“Common grace and antithesis are theological tools of discernment.  The antithesis idea helps us see that the differences between belief and unbelief are real and pervasive.  But the common grace idea tells us that the God whom Calvinists worship and serve has not abandoned the unbelieving world.  We know that both the hellish and the heavenly are realities in the world. We know that we can fully expect to catch glimpses – sometimes even glorious ones – of truth, goodness, and beauty in the lives of those who do not profess Christ, even while we must be on guard not to be taken in by hellish deceptions.  Both ideas encourage us to keep our spiritual eyes open – always with an awareness that we need to work hard at cultivating a God-honoring discernment.”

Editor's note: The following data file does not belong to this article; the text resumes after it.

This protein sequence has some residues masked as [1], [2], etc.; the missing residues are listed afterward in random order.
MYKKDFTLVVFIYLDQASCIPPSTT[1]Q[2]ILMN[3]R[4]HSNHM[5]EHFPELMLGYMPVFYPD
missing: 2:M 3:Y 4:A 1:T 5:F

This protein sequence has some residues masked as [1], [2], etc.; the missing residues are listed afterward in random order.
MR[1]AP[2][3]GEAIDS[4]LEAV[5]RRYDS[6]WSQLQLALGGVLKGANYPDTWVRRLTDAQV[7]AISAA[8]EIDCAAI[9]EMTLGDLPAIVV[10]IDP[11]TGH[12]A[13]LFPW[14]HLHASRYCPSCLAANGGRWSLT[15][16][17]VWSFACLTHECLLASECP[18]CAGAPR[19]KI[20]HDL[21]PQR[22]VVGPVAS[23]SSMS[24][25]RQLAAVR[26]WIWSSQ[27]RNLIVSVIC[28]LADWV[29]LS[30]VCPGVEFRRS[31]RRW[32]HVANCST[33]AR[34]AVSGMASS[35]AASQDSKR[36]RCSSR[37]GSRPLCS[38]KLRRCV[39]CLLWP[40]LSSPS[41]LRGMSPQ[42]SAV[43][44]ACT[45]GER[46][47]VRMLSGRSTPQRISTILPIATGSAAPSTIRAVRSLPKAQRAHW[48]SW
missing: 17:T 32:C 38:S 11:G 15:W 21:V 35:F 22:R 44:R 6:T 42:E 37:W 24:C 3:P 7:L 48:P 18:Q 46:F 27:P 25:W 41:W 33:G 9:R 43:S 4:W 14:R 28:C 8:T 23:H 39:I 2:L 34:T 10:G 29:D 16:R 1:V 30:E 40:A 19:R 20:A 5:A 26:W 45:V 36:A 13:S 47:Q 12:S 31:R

These words are found in the second chapter of “Adventures in Evangelical Civility: A Lifelong Quest for Common Ground”, by our guest for this episode of Christian Humanist Profiles, Dr. Richard J. Mouw, President Emeritus of Fuller Theological Seminary, and Professor of Faith and Public Life at Fuller.  In this episode, Todd Pedlar interviews Dr. Mouw, and the discussion centered on one of Dr. Mouw’s life-long passions – to seek to live honorably alongside others whose understanding of life, the universe, and everything might differ strikingly from us, and to recognize the realities and the blessings of what Reformed Christians have denoted “Common Grace”.  Enjoy!

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